is approaching its 17th anniversary, and this has developer examining the game’s longevity. Some of the company’s findings seem obvious. The massively multiplayer online space-exploration game enables people to socialize, and it deeply rewards the acquisition of skills and knowledge. But CCP has also found something surprising: Eve Online forges its fandom through loss. And that is antithetical to the way most other games work.
Human beings hate loss. Think about anytime that a software crash has caused you to lose a day’s worth of writing, coding, or data entry. That rage you feel when you lose work you’ve already done is blinding. And it’s something that designers sometimes wield against players. In a, players gain all kinds of exciting loot through a dungeon. But then the dungeon ends with a tough boss, and players will lose everything they’ve earned if they don’t beat that enemy. But, of course, if you do lose, all hope isn’t lost — you can pay $1 to keep everything. And humans have such a deep aversion to loss that many will pay to evade those emotions.
So if loss is such a powerful negative feeling, why is it so important to Eve Online? In a presentation at the, CCP chief executive officer Hilmar Pétursson explains.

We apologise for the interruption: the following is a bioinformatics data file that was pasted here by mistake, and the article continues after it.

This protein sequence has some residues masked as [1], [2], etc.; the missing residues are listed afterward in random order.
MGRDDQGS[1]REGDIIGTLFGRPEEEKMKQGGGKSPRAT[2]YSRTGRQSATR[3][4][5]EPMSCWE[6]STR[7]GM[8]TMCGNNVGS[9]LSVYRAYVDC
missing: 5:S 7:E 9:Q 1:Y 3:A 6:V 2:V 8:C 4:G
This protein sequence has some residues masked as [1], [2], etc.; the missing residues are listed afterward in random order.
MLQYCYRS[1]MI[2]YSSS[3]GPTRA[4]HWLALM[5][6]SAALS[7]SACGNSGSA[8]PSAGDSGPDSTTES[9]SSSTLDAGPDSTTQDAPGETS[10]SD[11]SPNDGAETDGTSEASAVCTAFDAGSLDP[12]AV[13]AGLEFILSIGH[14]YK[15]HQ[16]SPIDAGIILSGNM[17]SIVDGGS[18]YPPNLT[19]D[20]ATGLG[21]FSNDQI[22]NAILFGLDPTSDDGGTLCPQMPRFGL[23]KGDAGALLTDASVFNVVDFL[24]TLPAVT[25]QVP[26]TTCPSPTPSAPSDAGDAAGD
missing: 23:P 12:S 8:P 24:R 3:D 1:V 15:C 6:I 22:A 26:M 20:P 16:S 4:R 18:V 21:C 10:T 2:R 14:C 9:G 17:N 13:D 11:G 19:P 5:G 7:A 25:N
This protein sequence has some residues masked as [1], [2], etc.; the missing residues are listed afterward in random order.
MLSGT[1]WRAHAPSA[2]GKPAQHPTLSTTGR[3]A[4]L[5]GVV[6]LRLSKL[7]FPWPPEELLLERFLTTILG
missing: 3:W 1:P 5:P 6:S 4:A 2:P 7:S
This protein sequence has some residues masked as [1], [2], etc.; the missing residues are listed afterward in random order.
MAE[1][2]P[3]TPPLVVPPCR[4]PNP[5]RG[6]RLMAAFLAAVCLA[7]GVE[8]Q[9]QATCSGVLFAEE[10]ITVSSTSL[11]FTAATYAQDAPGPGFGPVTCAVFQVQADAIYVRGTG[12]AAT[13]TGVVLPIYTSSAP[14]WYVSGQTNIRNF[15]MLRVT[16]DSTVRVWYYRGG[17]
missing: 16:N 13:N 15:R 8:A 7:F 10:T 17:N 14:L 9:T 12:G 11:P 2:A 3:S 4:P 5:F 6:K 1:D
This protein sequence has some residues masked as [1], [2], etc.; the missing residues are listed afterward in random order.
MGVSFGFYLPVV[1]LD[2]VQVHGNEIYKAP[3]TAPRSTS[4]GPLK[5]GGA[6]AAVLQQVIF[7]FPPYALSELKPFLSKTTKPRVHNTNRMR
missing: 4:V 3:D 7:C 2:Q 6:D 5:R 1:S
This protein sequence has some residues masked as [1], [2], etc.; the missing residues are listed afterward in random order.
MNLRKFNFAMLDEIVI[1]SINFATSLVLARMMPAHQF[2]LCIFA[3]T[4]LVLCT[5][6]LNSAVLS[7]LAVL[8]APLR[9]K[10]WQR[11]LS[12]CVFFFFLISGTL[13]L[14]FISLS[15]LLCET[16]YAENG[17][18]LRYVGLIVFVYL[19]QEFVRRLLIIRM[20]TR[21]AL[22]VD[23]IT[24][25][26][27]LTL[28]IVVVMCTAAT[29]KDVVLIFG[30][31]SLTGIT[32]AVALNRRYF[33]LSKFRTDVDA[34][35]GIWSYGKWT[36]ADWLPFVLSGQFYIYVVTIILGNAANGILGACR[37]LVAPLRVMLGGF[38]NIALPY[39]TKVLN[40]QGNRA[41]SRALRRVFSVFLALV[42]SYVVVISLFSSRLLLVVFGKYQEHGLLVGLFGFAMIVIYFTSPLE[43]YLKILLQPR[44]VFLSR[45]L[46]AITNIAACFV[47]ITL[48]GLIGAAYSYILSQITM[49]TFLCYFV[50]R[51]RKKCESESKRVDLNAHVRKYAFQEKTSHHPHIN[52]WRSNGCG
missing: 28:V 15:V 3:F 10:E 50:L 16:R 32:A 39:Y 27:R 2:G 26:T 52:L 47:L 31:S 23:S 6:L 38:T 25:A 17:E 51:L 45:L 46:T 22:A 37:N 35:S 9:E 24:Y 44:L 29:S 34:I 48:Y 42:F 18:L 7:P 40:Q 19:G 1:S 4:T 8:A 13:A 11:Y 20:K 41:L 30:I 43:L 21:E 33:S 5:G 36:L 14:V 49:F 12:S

“It’s often this element of a devastating loss that becomes a turning point for people in Eve Online,” said Pétursson. “By losing your spaceship or making a mistake that costs you everything that you’ve earned so far, if you have the social support to get out of that, that’s really when you start to become an Eve player for real.”
Look for the helpers (in Eve Online)
CCP packs Eve Online with opportunities for devastating loses. Earning anything in this universe requires labor. And that digital sweat has real value to players. But that labor is also one of the reasons that Eve fans build such strong relationships with one another. Your contributions have a material effect on the experiences of your group. As humans are social animals, many drift toward the feeling of supporting their social circle.
The studio has seen this “helper” tendency reflected in its research.
“Eve Online is known, of course, for its combat, competition, and exploration, but the highest proportion of the player base self-identifies as ‘helpers,’” said Pétursson. “They want to help others, and in a game that has so many opportunities for mistakes and loss, that is where helpers thrive. And when we look at the people who identify as helpers, we see they have the highest engagement.”
Loss in Eve isn’t solely a punishment. It’s an opportunity for adversity that a social group can overcome together. And like with any adversity, it can bring people closer together. The kinds of people who thrive on helping likely also crave the tight-knit community that goes along with it. And you can’t get that from a lot of other games.
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